deployment environment from citeproc-hs. It has to support item-level
transactions and persistence, to keep overhead down during
incremental edits in a connected word processor or web UI, and that
requirement is reflected in the command set.

In the demo, they’re just JSON representations of the base source
data, in fields named following the CSL schema. As Simon noted, I
don’t have anything in there yet (in the processor or the demo app) to
handle tweaks and special additions like locators. At the moment it’s
just missing.

For comparison, here’s something from citeproc-hs:

processCitations :: Style -> [Reference] -> [[(String, String)]] ->
[[FormattedOutput]]

The natural language documentation is then:

“With a Style, a list of References and the list of citation groups
(the list of citations with their locator), produce the
FormattedOutput for each citation group.”

I think that’s probably right, except that the tuple needs to include
prefix, suffix, and also some sort of local styling class (what now
might include “suppress author” but which might, apropos of the citet
citep stuff, (better?) be other things).

Yes, one style per session of the processor. Changing styles alters
sorting and disambiguation rules, so in this implementation you need
to start over with a freshly configured instance, and generate a fresh
session registry by reloading all of the data items in the set.

As you suggested earlier, this engine is aimed at a different
deployment environment from citeproc-hs. It has to support item-level
transactions and persistence, to keep overhead down during
incremental edits in a connected word processor or web UI, and that
requirement is reflected in the command set.

But I think all implementations probably need to consider both cases.

Bruce

Together with a team of technicians to keep them running. (By way of

fair disclosure, I guess I should say that I’m not exactly a fan of

Java. …

Me neither. Even newer languages like Scala, while nice, are a PITA to

deal with in terms of building, classpaths, etc., etc.

XML-RPC is rather more heavy-weight that what I’m used to dealing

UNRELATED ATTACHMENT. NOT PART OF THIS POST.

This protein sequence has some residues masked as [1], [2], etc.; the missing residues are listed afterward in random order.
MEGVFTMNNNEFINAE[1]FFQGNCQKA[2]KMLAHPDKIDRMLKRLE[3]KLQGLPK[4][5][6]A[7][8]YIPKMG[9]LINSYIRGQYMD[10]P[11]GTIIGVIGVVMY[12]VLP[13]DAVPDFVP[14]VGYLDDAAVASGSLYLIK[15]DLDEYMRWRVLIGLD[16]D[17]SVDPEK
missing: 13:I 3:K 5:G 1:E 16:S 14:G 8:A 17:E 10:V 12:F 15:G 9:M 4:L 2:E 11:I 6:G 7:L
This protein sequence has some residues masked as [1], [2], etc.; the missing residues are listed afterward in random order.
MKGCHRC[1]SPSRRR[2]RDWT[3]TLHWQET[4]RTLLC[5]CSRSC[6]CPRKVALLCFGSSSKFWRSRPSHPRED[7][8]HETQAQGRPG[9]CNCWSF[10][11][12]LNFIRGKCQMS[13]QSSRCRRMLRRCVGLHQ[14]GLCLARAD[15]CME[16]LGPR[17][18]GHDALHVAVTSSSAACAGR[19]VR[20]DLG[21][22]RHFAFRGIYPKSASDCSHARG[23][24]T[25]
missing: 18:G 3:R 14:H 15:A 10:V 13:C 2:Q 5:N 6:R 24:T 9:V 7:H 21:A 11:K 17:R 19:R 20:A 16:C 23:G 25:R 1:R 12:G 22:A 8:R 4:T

with, but stripping out implementation details, what’s the request,

and what’s the response?

Request

Id (for sessioned systems)

Method (string)

Parameter (string or object list)

Response

Id (for sessioned systems)

Response (string)

At least that’s what the little demo uses.

I guess to the degree that I’ve done any (limited) server stuff, it’s

of the more RESTful (Django, web.py, etc.) kind, where you might have

a URI like this:

http://someservice.org/citeproc/bibliography

… which gets bound to a method like “run_bibliography”, which takes

a series of parameters, and returns a response.

So what I meant by my question was, what should be the …

a) methods

b) parameters

c) response

…?

Ah. There are four commands at the moment:

method: setStyle
parameter: serialized XML of CSL style
response: “Set style OK”

method: insertItems
parameter: list of data items
response: “Insert items OK”

method: makeCitationCluster
parameter: list of data items
response: formatted string data

method: makeBibliography
parameter: none
response: formatted string data

There will be at least two more methods, “removeItems” (for removing
items from the processor’s persistent store and adjusting sort
sequence and disambiguation configs) and “itemInfo”, for a list of all
item variables used by the style – this will help the application be
more efficient about DB retrievals if it wants to be.

The API for data items basically follows csl.rnc, plus a breakdown of
names to smaller elements.

This sounds very similar to our Zotero API, so it should fit in nicely. One
problem (and I haven’t looked at the code yet, so this may actually be
resolved somewhere): how does one specify page numbers (or other
citation-specific information) for different citations in
makeCitationCluster? Our current API has a separate CitationItem class to
account for this, which includes a reference to the item object as well as
prefix, suffix, locator, and suppress author parameters.

This still needs to be stirred in. At the start, I just blithely
thought I would bang those details onto the individual data items,
since within the processor they’re treated as disposable data. If the
data items have a life elsewhere, though, that would mean added cost
for cloning everything, which now seems like not such a good idea. It
might be better to extend the internal interfaces, and treat them as a
paired package throughout the code.

I haven’t gotten to this yet in part because locators requires page
numbers, and numbers require range awareness, and implementing range
awareness affects the output queue machinery, which was based on the
happy and reckless assumption that everything could be string-ified as
soon as it was queued for rendering. I’m now in the process of fixing
that (it won’t be pretty, but the ugliness will all be in one place).
Once that’s out of the way, I’ll come up against locators and the
interface problem. At decision time, I’ll give a shout.

Frank

In the demo, they’re just JSON representations of the base source
data, in fields named following the CSL schema. As Simon noted, I
don’t have anything in there yet (in the processor or the demo app) to